Police say Belcher legally owned gun used in murder-suicide
Kansas City, MO, United States (4E Sports) – Authorities have determined that the gun used by Kansas City Chiefs linebacker Jovan Belcher to kill his girlfriend and himself was legally owned.
According to Kansas City Police spokesman Darin Snapp, Belcher legally purchased the gun he used in both shootings Saturday.
“We know he owned more than one gun. He wasn’t a collector, but he had several,” Snapp told USA Today, but refused to say how many guns police found at the home.
For their protection, the NFL allows players to legally own a firearm or other weapon.
“If you choose to own a gun, the NFL strongly encourages you to do so lawfully and responsibly by seeking out appropriate firearms training and ensuring that the weapon is securely stored in your home,” the NFL policy said.
Initial investigation revealed that Belcher fired multiple shots at Kasandra Perkins after an argument at their home.
Belcher then drove to the Kansas City Chiefs practice facility and talked to Chiefs general manager Scott Piolo, head coach Romeo Crennel and an assistant coach in the parking lot.
Then, Belcher stepped behind the wheel of his black Bentley and shot himself once in the head.
Both Belcher and Perkins were pronounced dead on arrival at a local hospital.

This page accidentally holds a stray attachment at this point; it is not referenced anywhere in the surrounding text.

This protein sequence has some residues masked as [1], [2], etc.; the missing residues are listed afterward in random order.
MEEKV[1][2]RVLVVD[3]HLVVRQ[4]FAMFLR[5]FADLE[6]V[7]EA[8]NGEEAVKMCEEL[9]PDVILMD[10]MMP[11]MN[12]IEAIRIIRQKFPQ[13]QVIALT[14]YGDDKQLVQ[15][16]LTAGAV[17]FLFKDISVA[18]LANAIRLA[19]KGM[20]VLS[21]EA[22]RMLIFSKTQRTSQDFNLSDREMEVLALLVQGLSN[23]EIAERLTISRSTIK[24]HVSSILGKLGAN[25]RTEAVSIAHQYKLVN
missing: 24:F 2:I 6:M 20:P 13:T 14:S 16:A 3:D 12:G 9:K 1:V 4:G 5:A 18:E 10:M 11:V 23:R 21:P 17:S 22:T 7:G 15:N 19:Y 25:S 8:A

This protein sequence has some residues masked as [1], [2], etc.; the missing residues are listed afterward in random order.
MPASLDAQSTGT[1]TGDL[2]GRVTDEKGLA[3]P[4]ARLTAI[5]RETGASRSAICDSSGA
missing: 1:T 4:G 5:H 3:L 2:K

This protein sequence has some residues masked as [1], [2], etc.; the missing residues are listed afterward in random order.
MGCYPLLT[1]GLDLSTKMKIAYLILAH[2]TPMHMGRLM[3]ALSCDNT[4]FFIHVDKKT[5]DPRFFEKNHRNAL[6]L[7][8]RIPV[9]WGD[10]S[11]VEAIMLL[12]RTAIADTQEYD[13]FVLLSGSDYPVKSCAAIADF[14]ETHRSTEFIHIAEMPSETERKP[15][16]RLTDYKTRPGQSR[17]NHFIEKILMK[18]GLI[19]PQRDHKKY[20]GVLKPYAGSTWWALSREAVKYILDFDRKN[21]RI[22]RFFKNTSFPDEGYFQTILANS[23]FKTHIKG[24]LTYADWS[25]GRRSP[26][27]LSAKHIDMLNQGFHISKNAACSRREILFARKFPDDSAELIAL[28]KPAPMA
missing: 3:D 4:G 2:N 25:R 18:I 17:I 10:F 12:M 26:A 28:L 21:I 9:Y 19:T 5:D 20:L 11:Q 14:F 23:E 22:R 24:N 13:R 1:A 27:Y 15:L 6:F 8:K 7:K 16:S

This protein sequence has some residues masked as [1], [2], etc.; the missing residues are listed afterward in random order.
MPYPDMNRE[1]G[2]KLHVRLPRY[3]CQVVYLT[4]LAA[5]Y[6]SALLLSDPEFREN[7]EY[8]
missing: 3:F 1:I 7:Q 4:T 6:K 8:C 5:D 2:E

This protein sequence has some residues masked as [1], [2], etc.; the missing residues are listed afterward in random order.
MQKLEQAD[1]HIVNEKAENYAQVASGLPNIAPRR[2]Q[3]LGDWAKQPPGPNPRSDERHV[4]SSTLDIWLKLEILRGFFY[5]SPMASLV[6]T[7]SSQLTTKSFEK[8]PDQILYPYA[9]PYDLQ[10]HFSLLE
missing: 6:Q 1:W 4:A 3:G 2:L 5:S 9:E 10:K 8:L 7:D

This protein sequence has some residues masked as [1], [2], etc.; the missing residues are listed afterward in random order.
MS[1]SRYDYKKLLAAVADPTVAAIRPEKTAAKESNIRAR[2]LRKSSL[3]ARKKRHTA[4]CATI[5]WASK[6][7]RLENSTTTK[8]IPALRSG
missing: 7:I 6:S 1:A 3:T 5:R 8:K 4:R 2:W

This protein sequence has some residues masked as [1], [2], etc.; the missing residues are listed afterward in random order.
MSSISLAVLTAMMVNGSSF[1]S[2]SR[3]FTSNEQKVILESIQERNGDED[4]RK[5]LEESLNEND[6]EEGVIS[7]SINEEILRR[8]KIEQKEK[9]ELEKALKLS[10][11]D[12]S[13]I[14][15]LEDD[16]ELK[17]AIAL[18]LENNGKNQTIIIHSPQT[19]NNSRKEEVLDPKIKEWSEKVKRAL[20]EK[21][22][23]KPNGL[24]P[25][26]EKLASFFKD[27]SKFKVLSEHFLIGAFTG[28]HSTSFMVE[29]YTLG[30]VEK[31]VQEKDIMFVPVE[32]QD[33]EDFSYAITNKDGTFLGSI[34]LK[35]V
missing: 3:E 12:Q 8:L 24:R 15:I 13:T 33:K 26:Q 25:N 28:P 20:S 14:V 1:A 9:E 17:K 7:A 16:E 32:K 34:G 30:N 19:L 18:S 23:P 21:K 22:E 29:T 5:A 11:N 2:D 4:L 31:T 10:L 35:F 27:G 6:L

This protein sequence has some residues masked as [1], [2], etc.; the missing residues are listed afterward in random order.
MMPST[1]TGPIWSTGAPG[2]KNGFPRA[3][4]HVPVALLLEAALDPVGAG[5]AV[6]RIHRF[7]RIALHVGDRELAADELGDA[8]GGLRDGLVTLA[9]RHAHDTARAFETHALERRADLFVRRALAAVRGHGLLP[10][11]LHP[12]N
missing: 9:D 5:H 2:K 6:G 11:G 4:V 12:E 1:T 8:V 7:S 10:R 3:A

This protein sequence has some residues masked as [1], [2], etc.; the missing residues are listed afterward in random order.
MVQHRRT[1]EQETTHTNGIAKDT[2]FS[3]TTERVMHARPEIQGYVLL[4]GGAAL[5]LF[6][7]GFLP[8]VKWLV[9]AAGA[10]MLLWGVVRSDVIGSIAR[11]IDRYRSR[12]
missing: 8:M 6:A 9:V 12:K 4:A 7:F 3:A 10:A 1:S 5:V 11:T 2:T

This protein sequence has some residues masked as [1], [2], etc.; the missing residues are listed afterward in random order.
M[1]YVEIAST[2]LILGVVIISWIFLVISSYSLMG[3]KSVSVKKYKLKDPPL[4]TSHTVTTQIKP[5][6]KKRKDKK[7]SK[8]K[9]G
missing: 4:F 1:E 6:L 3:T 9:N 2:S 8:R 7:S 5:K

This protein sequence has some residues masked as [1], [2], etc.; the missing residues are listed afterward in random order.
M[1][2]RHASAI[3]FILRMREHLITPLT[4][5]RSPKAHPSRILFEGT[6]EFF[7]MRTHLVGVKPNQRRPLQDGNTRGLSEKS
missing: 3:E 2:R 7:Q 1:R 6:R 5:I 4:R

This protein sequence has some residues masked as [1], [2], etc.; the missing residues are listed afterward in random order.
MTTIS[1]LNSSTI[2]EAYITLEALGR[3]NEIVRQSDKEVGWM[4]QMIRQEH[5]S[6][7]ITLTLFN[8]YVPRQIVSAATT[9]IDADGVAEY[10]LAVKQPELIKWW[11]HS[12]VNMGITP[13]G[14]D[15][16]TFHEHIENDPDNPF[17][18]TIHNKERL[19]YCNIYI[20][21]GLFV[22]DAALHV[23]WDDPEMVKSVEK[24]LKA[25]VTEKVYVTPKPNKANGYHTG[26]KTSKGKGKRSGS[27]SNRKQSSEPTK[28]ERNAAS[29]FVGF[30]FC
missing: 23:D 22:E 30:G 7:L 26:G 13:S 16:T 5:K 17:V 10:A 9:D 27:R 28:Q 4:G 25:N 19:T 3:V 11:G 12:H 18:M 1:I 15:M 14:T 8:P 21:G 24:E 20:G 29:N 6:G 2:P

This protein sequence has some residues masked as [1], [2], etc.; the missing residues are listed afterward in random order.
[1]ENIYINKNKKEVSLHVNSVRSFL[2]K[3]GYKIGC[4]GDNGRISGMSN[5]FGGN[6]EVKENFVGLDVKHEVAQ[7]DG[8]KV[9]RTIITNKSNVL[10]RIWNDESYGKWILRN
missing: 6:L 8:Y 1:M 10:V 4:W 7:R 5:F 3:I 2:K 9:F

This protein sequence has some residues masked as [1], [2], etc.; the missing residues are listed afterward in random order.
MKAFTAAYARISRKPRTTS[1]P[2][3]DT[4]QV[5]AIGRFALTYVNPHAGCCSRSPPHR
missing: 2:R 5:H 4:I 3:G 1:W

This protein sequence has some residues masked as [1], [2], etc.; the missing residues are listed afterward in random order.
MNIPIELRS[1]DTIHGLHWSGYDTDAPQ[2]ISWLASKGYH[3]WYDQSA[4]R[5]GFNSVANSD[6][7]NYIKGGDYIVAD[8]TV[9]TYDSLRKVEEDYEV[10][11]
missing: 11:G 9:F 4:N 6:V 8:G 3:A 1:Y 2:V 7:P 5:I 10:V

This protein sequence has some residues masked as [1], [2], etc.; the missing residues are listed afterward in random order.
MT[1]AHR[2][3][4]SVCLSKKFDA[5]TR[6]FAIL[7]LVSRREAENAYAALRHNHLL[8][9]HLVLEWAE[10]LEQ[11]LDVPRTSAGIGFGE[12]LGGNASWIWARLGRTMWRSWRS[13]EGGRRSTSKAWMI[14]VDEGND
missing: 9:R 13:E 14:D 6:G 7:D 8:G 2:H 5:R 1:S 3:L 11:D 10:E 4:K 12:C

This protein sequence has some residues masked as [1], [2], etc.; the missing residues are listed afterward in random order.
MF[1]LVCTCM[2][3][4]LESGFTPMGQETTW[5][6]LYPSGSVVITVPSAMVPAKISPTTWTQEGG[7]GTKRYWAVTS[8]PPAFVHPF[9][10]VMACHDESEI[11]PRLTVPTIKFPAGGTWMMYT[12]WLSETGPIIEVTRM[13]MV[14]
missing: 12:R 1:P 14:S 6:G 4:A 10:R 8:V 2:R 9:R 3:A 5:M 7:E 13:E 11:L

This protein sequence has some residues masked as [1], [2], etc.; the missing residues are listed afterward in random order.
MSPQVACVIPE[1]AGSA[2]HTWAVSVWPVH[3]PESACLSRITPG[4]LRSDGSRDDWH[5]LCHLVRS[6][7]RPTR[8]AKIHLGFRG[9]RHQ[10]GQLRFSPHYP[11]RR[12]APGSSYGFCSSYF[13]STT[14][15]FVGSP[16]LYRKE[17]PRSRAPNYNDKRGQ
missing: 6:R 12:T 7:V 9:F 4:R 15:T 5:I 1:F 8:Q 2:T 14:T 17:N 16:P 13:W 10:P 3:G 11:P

After completing their investigation, Kansas City police will turn over their reports to the Jackson County District Attorney’s office in coming days.
The Kansas City Medical Examiner’s Office completed autopsies on the bodies of both Belcher and Perkins Monday. The coroner will release a full report in more than a month, including results of toxicology tests.
Meanwhile, Chiefs players plan to start a fund to financially support the infant daughter of Belcher and Perkins.
Zoey, who was born Sept. 11, is now an orphan and is being cared for by a grandmother.
“Without having either parent in her life now, I think it’s important that she understands the type of love that she should get from a family,” Chiefs quarterback Brady Quinn said. “And Jovan was part of our family, and we try to take care of our own.”
Quinn said the team plans to allow the public to also make donations.